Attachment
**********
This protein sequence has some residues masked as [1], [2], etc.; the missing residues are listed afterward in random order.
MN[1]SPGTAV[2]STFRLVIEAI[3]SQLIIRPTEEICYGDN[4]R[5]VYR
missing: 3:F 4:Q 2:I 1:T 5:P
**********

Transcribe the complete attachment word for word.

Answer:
This protein sequence has some residues masked as [1], [2], etc.; the missing residues are listed afterward in random order.
MN[1]SPGTAV[2]STFRLVIEAI[3]SQLIIRPTEEICYGDN[4]R[5]VYR
missing: 3:F 4:Q 2:I 1:T 5:P